Podcast – Underground Railroad in Ohio County

Listeners to this episode will learn the story of Samuel Barkshire, a manumitted slave, who formed the foundation of the Underground Railroad movement in Rising Sun Indiana. The story is included in my newest book release, A History of Ohio County, Indiana. Continue reading Podcast – Underground Railroad in Ohio County

Podcast – A Thumbnail History of Ohio County, Indiana

Ohio County had its beginnings with the formation of Dearborn County by Indiana Territorial Governor William Henry Harrison in 1803, thirteen years before Indiana became a state. The new county included territory now comprising Ripley, Franklin and Ohio Counties. Harrison made Lawrenceburg the county seat at that time. In 1811 Harrison separated Franklin County from Dearborn County. The Indiana General Assembly detached and created Ripley County in 1818. Continue reading Podcast – A Thumbnail History of Ohio County, Indiana

A History of Napoleon, Indiana

Named for Napoleon Bonaparte, the town of Napoleon was platted in 1820, the second town in Ripley County, Indiana. Early in its history, Napoleon was a center of transportation and an important hub in the Underground Railroad. Berry’s Trace, the Michigan Road and the Brookville/Napoleon Road connected the village to distant towns in Indiana as well as with the new state capitol in Indianapolis. Continue reading A History of Napoleon, Indiana

Sample Chapter – A Brief History of Napoleon

A Brief History of Napoleon
On February 9, 1820 the town of Napoleon was laid out by William Wilson from a 160 acre government land grant. The village takes its name from the former French Emperor Napoleon Bonaparte. Seven days later he started selling lots. Ten first 32 lots were purchased by George Craig of Vevay, Indiana. Craig went on to build the first Ripley County Court House in Versailles. He later represented Ripley and Switzerland Counties in the Indiana Senate from 1822 – 1824. Continue reading Sample Chapter – A Brief History of Napoleon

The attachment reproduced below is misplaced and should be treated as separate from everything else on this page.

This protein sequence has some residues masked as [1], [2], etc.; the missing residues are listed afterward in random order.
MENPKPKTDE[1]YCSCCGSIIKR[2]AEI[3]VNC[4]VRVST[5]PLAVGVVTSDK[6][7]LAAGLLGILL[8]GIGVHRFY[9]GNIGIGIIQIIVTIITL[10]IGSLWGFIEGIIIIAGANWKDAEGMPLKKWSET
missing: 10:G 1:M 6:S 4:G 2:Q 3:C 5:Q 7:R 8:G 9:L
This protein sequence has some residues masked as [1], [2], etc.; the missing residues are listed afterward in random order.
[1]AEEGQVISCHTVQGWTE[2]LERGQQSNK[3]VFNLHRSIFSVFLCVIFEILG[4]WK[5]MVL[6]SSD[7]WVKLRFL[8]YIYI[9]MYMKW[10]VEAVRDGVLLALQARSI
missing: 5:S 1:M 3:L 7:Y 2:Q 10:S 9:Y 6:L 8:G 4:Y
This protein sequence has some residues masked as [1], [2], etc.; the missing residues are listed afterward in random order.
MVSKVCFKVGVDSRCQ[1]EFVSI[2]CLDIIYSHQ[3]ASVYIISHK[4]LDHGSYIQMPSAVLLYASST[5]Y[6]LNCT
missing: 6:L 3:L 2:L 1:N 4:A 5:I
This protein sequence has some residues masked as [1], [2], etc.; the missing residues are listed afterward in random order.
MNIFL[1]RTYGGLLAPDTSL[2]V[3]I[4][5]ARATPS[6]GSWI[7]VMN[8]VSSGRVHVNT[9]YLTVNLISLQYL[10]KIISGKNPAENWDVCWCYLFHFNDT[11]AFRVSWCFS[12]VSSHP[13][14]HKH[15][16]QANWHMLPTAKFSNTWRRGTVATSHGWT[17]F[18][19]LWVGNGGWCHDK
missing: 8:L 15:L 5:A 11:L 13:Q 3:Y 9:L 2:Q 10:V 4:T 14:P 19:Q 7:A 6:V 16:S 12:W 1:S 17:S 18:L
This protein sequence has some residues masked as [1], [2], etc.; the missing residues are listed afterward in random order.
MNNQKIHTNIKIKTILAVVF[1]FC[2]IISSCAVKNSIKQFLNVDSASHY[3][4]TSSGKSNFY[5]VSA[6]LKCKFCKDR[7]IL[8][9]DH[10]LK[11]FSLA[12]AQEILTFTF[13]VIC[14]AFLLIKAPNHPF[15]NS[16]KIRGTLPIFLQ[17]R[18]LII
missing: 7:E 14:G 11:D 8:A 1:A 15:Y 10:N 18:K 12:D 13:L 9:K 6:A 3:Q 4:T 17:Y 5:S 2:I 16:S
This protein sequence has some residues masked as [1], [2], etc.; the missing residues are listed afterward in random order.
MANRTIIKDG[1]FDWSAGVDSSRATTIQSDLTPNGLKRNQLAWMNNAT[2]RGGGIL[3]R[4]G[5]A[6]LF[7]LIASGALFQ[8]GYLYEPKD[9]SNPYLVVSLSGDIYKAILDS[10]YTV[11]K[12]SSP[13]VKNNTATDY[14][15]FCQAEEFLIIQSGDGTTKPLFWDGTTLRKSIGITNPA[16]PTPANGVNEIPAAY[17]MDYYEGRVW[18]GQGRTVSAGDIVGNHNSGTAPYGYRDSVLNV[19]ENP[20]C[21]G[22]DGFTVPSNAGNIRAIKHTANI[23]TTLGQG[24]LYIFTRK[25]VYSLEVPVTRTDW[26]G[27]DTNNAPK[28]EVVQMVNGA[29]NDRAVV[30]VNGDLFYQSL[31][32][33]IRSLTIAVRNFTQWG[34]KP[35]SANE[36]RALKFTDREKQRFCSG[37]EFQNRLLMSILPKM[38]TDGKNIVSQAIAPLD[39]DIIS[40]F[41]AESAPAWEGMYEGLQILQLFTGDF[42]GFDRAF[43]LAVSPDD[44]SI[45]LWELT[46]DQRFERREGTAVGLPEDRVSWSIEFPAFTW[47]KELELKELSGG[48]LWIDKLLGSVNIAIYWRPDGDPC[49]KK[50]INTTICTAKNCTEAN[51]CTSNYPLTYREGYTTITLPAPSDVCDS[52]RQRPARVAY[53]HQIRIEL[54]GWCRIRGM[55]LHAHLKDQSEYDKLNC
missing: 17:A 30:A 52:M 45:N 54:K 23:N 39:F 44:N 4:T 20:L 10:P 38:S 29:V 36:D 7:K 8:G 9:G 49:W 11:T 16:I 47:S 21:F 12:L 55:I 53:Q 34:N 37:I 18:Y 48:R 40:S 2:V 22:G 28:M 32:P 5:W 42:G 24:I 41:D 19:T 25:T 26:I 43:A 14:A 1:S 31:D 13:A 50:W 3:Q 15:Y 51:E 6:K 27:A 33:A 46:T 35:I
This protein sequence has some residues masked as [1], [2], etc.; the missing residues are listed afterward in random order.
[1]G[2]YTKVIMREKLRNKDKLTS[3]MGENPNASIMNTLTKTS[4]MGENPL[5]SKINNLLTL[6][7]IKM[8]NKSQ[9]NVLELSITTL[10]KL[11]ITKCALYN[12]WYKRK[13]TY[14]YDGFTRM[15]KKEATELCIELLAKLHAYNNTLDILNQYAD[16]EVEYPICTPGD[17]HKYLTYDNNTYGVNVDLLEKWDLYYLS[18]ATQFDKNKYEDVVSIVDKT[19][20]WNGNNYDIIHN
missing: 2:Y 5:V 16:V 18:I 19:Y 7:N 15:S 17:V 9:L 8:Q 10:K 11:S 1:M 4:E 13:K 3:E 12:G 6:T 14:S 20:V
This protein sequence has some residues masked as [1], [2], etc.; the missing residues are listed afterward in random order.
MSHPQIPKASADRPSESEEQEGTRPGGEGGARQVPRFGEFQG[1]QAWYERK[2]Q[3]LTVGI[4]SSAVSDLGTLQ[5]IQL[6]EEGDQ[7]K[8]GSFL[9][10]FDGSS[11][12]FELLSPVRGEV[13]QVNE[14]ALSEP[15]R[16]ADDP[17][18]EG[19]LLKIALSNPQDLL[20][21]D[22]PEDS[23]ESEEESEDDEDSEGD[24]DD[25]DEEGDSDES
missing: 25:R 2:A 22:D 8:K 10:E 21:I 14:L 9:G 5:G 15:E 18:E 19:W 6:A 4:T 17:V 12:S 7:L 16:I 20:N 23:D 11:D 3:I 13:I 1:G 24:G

Sample Chapter – Eleazer Wheelock Ripley (April 15, 1782 – March 2, 1839)

Eleazer Wheelock Ripley (April 15, 1782 – March 2, 1839)
The son of Sylvanus Ripley and Abigail Wheelock, Eleazer was native to Hanover, New Hampshire. Ripley attended Dartmouth College, graduating in 1800 with a law degree. He opened a practice in Portland, Maine, when Maine was still part of Massachusetts. He served in both the Massachusetts House Representatives and the Massachusetts Senate. When the War of 1812 broke out, he organized the 21st United States Infantry Regiment. Continue reading Sample Chapter – Eleazer Wheelock Ripley (April 15, 1782 – March 2, 1839)

Sample Chapter – General Geology Clifty Falls State Park

The area of Clifty Falls State Park lies on an area geologists call the Cincinnati Arch. This geological formation stretches between the Illinois Basin, in south central Illinois, and the Appalachian Basin, which slants southwest through eastern Virginia. The rock layers in the area of the park slant towards the west with the younger rock faces to the west and the older to the east. The exposed rock is mostly composed of a substance geologists call Laurel Dolomite. Continue reading Sample Chapter – General Geology Clifty Falls State Park